This week, we get to read the Song of Zechariah, the loosened tongue of a man whose loins have finally produced an heir after decades of longing and loss; the praise of a priest who was struck dumb by the appearance of an angel who predicted this child, whom he did not, could not believe; the faith of a family man who has finally come home to his wife, his son, his God, a priest provoked into faith finally by the birth of a child.
This is the poem I wrote last year for Zechariah:
Tongue-tied and frozen,
teeth on a knife-edge,
overwhelmed and overcome;
if he could have spoken,
told them what he had seen,
where would he find the words?
This year, he wrote his own Advent canticle, and sang it as a lullaby to his sleeping son:
The Song of Zechariah (after Luke 1: 68-79)
When I saw you I knew, for once and finally, that it all was true:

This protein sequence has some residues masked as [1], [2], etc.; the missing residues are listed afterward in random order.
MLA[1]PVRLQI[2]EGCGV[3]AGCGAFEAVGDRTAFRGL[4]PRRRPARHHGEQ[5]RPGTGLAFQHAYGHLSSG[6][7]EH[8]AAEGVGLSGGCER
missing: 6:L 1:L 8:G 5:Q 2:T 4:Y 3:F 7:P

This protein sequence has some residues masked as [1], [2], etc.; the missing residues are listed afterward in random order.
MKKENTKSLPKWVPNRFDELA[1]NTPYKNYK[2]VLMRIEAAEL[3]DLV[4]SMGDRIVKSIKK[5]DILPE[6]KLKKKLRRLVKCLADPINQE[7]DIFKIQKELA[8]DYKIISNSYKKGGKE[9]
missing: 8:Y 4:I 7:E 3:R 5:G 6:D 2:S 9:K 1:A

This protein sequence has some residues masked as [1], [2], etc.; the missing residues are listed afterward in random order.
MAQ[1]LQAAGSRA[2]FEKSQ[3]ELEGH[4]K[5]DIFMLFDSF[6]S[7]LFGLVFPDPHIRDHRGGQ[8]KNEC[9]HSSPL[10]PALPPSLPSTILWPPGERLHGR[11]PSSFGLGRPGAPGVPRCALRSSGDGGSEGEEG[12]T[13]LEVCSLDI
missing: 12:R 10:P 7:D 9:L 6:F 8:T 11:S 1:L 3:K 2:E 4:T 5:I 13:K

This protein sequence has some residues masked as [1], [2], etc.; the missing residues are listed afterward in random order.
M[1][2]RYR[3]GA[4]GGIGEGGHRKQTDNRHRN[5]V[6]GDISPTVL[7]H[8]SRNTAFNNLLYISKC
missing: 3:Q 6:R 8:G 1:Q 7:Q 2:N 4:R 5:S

the old stories in which God wins, in which God’s people persevere
despite the odds, they are at liberty to be set free because God is good;
he promised them mercy, the ones who followed David, the ones who believed in
round-table relics and legends of power and peace
and the advent of Abraham long, long ago.
When I saw you, I knew, for once and finally, that it all will come true,
in the end,
because your face was brightened by my tears of joy,
and in your eyes the light of the angel’s promise shone,
and the glory of the Lord threatened to break free like the cry of a newborn child.